The murder of Tyre Nichols by five Memphis police officers took place in another state far from Pennsylvania. But it reveals a basic truth about structural racism in policing that sadly characterizes every state in the entire country, including Pennsylvania. Black people are not the only ones who are unjustly attacked and murdered by police officers. But the evidence is clear that they are disproportionately the victims of unjustified police violence.
That violence is a product of a deeply flawed approach to public safety, one that asks police forces to maintain order in communities that are afflicted by social ills and economic distress that are beyond their capacity to address. A product of police forces is that, in response to the impossible task placed on them, they can adopt procedures and policies that too often create a toxic relationship between them and the communities they have pledged to serve—one that encourages unjustified police violence. And it is a product of ingrained, structurally racist practices and beliefs that too often encourage officers, regardless of their race, ethnicity, or religion, to disregard the rights and simple humanity of Black people.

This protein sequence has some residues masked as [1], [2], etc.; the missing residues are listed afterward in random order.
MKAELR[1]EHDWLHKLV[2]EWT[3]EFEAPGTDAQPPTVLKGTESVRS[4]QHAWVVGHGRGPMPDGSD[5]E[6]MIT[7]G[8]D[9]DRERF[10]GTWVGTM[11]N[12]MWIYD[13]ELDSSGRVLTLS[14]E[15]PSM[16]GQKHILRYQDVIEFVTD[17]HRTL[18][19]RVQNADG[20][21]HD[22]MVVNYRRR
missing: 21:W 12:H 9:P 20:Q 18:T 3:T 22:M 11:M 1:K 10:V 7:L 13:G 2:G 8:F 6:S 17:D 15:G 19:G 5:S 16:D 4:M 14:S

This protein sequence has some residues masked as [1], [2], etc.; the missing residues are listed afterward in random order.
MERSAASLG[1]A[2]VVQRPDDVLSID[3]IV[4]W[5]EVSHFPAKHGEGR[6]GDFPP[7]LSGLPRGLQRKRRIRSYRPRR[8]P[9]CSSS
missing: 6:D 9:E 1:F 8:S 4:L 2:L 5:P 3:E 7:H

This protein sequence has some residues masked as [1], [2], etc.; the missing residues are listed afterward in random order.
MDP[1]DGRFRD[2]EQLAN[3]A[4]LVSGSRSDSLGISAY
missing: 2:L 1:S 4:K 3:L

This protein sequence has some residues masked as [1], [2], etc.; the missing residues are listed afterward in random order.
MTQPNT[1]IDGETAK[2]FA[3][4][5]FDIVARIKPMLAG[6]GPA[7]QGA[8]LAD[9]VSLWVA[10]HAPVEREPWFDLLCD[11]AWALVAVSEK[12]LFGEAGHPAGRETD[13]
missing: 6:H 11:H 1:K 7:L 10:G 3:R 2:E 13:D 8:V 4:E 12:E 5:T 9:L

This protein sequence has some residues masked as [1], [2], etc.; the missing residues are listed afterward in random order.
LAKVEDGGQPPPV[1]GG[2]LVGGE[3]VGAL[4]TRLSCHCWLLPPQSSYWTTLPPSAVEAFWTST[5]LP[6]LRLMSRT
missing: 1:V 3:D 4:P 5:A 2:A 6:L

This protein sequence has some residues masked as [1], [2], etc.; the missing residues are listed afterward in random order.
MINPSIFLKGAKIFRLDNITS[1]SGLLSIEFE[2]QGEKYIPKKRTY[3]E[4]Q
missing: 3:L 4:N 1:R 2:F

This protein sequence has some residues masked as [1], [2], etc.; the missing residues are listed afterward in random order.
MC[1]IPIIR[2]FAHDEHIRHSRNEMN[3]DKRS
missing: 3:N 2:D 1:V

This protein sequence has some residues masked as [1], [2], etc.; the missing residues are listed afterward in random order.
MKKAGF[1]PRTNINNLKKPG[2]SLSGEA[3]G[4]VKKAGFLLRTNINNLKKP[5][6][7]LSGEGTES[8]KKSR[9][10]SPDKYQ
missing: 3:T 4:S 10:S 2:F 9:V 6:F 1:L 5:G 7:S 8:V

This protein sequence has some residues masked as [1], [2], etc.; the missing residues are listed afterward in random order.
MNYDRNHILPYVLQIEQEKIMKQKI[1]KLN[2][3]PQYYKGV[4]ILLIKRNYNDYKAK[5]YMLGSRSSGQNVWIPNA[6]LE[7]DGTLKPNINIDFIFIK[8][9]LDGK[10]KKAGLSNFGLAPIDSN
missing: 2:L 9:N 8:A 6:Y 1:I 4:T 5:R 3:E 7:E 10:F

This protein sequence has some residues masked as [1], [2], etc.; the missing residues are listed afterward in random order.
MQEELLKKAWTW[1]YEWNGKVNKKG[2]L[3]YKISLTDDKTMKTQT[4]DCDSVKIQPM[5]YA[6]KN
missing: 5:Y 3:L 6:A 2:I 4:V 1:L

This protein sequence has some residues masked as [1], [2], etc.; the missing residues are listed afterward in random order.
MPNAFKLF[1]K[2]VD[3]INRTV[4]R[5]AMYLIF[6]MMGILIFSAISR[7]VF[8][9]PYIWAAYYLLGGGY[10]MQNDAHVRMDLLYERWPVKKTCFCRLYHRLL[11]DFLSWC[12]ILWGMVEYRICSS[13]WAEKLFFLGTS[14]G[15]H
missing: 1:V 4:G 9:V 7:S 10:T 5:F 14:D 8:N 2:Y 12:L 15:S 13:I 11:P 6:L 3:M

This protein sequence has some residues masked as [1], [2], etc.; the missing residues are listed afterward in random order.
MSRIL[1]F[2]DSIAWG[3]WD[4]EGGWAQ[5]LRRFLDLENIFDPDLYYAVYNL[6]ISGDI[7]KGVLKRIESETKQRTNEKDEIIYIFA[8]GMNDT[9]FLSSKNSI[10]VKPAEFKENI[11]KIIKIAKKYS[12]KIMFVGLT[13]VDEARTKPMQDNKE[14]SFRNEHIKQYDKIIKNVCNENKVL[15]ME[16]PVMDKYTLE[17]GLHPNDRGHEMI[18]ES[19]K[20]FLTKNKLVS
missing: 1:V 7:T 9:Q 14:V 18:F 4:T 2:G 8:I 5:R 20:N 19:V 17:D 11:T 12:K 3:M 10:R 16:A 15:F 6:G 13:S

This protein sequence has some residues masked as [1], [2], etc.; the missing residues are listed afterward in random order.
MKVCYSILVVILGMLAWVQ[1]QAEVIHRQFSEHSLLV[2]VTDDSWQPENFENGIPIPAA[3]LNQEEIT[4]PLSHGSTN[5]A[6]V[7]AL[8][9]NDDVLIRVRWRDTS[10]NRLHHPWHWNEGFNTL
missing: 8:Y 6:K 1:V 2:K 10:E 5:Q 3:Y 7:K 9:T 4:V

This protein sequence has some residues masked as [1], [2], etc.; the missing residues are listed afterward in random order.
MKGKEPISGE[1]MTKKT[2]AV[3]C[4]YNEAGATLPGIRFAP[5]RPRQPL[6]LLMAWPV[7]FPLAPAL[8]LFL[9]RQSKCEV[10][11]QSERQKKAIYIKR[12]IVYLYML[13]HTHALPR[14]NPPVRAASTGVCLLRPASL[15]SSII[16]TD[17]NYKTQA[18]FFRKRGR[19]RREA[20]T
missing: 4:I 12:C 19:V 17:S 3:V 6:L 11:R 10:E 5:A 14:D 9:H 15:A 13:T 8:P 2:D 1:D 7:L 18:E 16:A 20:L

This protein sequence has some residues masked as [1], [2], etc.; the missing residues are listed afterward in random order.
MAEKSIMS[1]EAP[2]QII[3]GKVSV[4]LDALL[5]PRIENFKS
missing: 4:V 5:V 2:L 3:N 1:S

Tragedies like the murder of Tyre Nichols will continue in this country until we, as a society, recognize and address the sources and the intersection of economic inequality and structural racism.
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